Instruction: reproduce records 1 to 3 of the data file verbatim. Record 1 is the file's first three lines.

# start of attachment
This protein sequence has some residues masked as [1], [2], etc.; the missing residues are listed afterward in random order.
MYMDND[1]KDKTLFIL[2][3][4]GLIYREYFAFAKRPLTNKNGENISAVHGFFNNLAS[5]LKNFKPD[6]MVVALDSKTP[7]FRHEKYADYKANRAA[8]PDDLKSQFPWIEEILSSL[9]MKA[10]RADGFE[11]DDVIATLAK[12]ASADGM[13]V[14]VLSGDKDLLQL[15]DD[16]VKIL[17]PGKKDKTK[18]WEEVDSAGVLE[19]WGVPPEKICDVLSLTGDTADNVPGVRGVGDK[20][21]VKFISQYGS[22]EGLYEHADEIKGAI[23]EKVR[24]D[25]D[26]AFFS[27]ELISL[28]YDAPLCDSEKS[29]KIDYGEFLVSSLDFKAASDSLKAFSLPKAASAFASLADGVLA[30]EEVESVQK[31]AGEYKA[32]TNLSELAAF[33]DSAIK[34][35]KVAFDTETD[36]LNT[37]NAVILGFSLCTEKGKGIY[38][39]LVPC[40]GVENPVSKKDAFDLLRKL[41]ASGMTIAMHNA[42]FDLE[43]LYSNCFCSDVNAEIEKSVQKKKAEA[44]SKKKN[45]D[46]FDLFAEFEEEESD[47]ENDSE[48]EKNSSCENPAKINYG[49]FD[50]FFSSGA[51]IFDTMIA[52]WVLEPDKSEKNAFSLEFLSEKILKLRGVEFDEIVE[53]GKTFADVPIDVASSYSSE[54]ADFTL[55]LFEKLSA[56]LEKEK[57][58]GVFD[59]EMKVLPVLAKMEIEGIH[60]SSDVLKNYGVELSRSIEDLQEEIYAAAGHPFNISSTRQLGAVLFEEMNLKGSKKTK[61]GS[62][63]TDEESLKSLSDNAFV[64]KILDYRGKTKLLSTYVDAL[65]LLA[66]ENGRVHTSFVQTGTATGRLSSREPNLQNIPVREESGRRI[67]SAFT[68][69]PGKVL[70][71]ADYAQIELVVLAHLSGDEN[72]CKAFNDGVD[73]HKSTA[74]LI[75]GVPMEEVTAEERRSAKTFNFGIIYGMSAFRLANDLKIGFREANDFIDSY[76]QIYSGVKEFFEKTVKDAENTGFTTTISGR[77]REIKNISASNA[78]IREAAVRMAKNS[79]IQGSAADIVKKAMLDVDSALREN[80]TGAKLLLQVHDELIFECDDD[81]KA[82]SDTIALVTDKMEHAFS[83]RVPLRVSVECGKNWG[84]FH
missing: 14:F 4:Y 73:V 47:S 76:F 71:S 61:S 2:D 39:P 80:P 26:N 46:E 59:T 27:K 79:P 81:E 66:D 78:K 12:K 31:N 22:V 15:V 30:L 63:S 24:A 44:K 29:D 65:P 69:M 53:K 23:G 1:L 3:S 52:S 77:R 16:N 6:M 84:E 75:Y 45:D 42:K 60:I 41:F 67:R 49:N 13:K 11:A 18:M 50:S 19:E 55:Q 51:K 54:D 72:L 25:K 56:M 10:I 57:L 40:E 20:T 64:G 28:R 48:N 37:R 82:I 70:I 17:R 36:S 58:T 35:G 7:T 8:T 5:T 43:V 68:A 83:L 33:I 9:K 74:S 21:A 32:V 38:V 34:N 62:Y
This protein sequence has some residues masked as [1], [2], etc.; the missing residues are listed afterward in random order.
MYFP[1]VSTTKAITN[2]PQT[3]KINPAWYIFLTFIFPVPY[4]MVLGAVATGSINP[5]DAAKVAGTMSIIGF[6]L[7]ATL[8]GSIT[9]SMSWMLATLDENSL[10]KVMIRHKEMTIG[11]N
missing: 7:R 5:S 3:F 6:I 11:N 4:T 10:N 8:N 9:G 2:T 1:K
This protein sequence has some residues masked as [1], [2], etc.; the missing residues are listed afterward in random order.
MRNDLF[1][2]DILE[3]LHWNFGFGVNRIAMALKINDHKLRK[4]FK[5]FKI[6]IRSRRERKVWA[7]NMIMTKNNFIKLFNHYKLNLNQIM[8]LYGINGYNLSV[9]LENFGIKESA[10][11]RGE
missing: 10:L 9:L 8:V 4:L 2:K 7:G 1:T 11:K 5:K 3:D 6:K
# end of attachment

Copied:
This protein sequence has some residues masked as [1], [2], etc.; the missing residues are listed afterward in random order.
MYMDND[1]KDKTLFIL[2][3][4]GLIYREYFAFAKRPLTNKNGENISAVHGFFNNLAS[5]LKNFKPD[6]MVVALDSKTP[7]FRHEKYADYKANRAA[8]PDDLKSQFPWIEEILSSL[9]MKA[10]RADGFE[11]DDVIATLAK[12]ASADGM[13]V[14]VLSGDKDLLQL[15]DD[16]VKIL[17]PGKKDKTK[18]WEEVDSAGVLE[19]WGVPPEKICDVLSLTGDTADNVPGVRGVGDK[20][21]VKFISQYGS[22]EGLYEHADEIKGAI[23]EKVR[24]D[25]D[26]AFFS[27]ELISL[28]YDAPLCDSEKS[29]KIDYGEFLVSSLDFKAASDSLKAFSLPKAASAFASLADGVLA[30]EEVESVQK[31]AGEYKA[32]TNLSELAAF[33]DSAIK[34][35]KVAFDTETD[36]LNT[37]NAVILGFSLCTEKGKGIY[38][39]LVPC[40]GVENPVSKKDAFDLLRKL[41]ASGMTIAMHNA[42]FDLE[43]LYSNCFCSDVNAEIEKSVQKKKAEA[44]SKKKN[45]D[46]FDLFAEFEEEESD[47]ENDSE[48]EKNSSCENPAKINYG[49]FD[50]FFSSGA[51]IFDTMIA[52]WVLEPDKSEKNAFSLEFLSEKILKLRGVEFDEIVE[53]GKTFADVPIDVASSYSSE[54]ADFTL[55]LFEKLSA[56]LEKEK[57][58]GVFD[59]EMKVLPVLAKMEIEGIH[60]SSDVLKNYGVELSRSIEDLQEEIYAAAGHPFNISSTRQLGAVLFEEMNLKGSKKTK[61]GS[62][63]TDEESLKSLSDNAFV[64]KILDYRGKTKLLSTYVDAL[65]LLA[66]ENGRVHTSFVQTGTATGRLSSREPNLQNIPVREESGRRI[67]SAFT[68][69]PGKVL[70][71]ADYAQIELVVLAHLSGDEN[72]CKAFNDGVD[73]HKSTA[74]LI[75]GVPMEEVTAEERRSAKTFNFGIIYGMSAFRLANDLKIGFREANDFIDSY[76]QIYSGVKEFFEKTVKDAENTGFTTTISGR[77]REIKNISASNA[78]IREAAVRMAKNS[79]IQGSAADIVKKAMLDVDSALREN[80]TGAKLLLQVHDELIFECDDD[81]KA[82]SDTIALVTDKMEHAFS[83]RVPLRVSVECGKNWG[84]FH
missing: 14:F 4:Y 73:V 47:S 76:F 71:S 61:S 2:D 39:P 80:P 26:N 46:E 59:T 27:K 79:P 81:E 66:D 78:K 12:K 31:N 22:V 15:V 30:L 63:S 24:A 44:K 29:D 65:P 69:M 53:K 23:G 1:L 3:S 52:S 77:R 16:N 6:M 84:E 75:Y 45:D 42:K 60:I 41:F 67:R 49:N 13:K 11:A 18:M 50:S 19:E 55:Q 51:K 54:D 72:L 25:K 56:M 10:I 57:L 40:E 20:T 64:G 28:R 48:N 37:R 82:I 70:I 17:R 36:S 58:T 35:G 7:T 8:T 5:T 43:V 68:A 83:L 33:I 9:K 74:S 21:A 32:V 38:V 34:N 62:Y
This protein sequence has some residues masked as [1], [2], etc.; the missing residues are listed afterward in random order.
MYFP[1]VSTTKAITN[2]PQT[3]KINPAWYIFLTFIFPVPY[4]MVLGAVATGSINP[5]DAAKVAGTMSIIGF[6]L[7]ATL[8]GSIT[9]SMSWMLATLDENSL[10]KVMIRHKEMTIG[11]N
missing: 7:R 5:S 3:F 6:I 11:N 4:T 10:N 8:N 9:G 2:T 1:K
This protein sequence has some residues masked as [1], [2], etc.; the missing residues are listed afterward in random order.
MRNDLF[1][2]DILE[3]LHWNFGFGVNRIAMALKINDHKLRK[4]FK[5]FKI[6]IRSRRERKVWA[7]NMIMTKNNFIKLFNHYKLNLNQIM[8]LYGINGYNLSV[9]LENFGIKESA[10][11]RGE
missing: 10:L 9:L 8:V 4:L 2:K 7:G 1:T 11:K 5:K 3:D 6:K